The American Cancer Society projected that in 2008, approximately 745,180 men and 692,000 women would be diagnosed with cancer; approximately 294,120 cases in men and 271,530 in women would lead to death.
In 1930, approximately 114,186 total men and women died from cancer.
African-Americans are more likely than any other racial or ethnic group living in the United States to die from cancer. Asians/Pacific Islanders are the least likely.
Today, cancer death rates are higher in men than women in every racial and ethnic group.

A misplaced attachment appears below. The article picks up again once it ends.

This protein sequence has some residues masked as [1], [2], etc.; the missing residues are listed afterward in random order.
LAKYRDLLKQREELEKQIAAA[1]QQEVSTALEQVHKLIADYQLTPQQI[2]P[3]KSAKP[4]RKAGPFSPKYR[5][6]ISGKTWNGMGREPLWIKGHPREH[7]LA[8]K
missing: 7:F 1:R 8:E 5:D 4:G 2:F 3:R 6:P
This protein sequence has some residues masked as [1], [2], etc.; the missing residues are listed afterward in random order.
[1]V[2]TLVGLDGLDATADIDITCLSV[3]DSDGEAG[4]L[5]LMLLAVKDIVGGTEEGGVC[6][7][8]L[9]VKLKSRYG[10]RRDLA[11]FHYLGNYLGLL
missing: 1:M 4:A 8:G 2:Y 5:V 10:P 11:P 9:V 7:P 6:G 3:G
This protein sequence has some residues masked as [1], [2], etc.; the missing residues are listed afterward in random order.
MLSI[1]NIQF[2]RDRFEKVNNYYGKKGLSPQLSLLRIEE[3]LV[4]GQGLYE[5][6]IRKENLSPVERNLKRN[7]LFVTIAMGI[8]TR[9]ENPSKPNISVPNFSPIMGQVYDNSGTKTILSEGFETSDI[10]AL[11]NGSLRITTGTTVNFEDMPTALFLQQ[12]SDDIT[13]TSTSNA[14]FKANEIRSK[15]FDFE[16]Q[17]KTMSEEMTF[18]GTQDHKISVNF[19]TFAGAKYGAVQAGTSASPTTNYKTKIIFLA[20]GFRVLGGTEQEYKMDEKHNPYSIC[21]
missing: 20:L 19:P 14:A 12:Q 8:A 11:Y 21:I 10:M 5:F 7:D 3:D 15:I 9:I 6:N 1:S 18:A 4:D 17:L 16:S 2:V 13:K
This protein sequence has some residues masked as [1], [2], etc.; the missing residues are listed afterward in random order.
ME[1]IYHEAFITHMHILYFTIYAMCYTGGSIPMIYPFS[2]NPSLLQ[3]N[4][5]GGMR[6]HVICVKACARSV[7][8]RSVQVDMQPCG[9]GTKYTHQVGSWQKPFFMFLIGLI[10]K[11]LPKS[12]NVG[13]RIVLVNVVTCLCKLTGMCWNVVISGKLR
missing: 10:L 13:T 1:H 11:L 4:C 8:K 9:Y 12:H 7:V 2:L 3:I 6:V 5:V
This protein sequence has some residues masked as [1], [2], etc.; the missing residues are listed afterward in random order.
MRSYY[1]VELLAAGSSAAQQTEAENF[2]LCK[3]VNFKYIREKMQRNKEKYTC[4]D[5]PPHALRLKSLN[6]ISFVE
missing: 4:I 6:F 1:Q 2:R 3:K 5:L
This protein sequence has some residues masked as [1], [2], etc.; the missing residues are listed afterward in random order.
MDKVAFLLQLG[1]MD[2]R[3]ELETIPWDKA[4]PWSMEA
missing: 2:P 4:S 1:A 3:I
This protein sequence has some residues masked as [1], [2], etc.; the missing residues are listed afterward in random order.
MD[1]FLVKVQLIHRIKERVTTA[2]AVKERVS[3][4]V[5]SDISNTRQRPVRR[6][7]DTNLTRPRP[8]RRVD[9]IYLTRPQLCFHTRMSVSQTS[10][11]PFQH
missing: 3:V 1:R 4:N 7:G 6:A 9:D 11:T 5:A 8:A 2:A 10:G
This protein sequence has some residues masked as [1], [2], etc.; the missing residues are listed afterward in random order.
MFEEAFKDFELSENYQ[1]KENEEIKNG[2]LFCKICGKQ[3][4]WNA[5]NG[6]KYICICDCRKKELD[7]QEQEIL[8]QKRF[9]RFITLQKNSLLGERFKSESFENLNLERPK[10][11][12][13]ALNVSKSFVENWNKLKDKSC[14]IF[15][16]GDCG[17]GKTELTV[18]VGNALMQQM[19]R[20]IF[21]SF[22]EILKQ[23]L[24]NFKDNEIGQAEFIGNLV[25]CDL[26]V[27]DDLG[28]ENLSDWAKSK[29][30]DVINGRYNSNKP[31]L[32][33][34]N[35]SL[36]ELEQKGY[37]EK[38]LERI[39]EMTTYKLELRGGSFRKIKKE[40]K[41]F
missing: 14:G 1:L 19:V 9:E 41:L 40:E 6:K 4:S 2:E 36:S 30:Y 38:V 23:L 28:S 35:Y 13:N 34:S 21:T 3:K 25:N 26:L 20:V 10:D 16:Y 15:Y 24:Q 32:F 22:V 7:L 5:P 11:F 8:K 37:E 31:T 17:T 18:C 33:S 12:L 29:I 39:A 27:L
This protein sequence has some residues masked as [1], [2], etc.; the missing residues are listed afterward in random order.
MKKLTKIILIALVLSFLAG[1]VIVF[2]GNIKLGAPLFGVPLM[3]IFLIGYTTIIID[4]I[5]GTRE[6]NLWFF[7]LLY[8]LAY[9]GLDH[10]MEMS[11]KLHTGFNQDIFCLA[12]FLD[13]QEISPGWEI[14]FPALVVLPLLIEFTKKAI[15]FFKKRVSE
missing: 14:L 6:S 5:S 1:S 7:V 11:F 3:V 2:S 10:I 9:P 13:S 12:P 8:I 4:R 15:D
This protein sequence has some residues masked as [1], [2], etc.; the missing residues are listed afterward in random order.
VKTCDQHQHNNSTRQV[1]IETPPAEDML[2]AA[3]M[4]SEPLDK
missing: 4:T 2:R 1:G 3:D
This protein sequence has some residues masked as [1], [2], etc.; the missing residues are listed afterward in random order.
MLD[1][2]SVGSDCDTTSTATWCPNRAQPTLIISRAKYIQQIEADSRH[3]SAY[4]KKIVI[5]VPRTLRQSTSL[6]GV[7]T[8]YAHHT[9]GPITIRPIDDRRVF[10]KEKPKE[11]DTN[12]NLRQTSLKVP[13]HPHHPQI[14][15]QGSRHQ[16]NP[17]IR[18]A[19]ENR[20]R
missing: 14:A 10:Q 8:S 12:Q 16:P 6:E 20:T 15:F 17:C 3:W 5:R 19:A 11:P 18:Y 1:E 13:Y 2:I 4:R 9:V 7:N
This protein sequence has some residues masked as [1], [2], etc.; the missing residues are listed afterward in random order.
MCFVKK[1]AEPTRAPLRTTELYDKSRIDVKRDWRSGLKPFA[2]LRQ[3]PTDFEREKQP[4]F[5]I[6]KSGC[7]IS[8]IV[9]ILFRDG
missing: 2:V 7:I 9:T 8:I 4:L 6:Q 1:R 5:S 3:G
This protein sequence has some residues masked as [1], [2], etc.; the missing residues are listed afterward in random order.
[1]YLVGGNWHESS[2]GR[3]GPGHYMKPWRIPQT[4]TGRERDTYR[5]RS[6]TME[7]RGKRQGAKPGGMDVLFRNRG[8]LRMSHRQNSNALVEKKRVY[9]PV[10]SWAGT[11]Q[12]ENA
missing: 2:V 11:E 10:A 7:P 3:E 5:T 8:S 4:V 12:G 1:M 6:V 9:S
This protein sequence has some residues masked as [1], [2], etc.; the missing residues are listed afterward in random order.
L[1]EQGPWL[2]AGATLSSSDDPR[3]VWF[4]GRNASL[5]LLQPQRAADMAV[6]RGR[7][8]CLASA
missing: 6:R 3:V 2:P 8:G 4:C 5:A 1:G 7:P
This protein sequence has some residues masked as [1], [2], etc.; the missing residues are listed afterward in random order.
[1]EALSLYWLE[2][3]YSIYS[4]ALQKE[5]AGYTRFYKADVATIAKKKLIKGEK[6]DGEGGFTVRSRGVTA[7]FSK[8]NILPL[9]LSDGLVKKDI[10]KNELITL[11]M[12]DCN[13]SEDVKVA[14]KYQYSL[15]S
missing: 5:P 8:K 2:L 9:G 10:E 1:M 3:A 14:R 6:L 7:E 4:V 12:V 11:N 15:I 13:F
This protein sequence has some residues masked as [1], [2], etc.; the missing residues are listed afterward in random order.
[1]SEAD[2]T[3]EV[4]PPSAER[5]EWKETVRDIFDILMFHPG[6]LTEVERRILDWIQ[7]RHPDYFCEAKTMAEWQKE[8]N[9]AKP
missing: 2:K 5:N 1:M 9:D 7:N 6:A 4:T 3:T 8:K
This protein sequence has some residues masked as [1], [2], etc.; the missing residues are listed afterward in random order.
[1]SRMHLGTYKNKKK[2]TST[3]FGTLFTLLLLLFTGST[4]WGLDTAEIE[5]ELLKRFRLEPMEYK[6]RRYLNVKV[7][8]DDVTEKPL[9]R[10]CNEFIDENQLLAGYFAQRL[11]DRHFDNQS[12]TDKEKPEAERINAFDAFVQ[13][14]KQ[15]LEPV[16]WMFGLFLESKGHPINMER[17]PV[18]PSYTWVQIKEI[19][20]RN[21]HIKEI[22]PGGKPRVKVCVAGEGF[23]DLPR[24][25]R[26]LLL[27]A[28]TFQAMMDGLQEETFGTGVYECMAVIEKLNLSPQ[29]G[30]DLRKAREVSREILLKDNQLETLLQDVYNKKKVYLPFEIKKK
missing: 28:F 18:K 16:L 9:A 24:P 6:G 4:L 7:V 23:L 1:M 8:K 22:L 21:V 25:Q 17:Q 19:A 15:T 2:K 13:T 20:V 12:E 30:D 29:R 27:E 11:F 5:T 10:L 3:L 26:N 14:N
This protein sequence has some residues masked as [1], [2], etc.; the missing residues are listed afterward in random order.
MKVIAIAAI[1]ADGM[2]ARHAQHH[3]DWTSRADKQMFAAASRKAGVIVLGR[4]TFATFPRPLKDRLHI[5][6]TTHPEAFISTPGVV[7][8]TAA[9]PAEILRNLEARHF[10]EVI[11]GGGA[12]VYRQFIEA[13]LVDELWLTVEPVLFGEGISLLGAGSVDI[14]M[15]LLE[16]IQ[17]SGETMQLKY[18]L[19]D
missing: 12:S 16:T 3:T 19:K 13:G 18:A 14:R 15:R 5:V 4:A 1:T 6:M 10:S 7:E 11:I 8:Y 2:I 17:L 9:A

For both men and women in 2008, the most deaths occurred from lung and bronchus cancer.
Cancer accounted for 22.8 percent of all deaths in the United States last year, second only to heart disease as the leading cause of death.
From 2001 to 2005, the median age of cancer diagnosis in the United States was 67 years of age.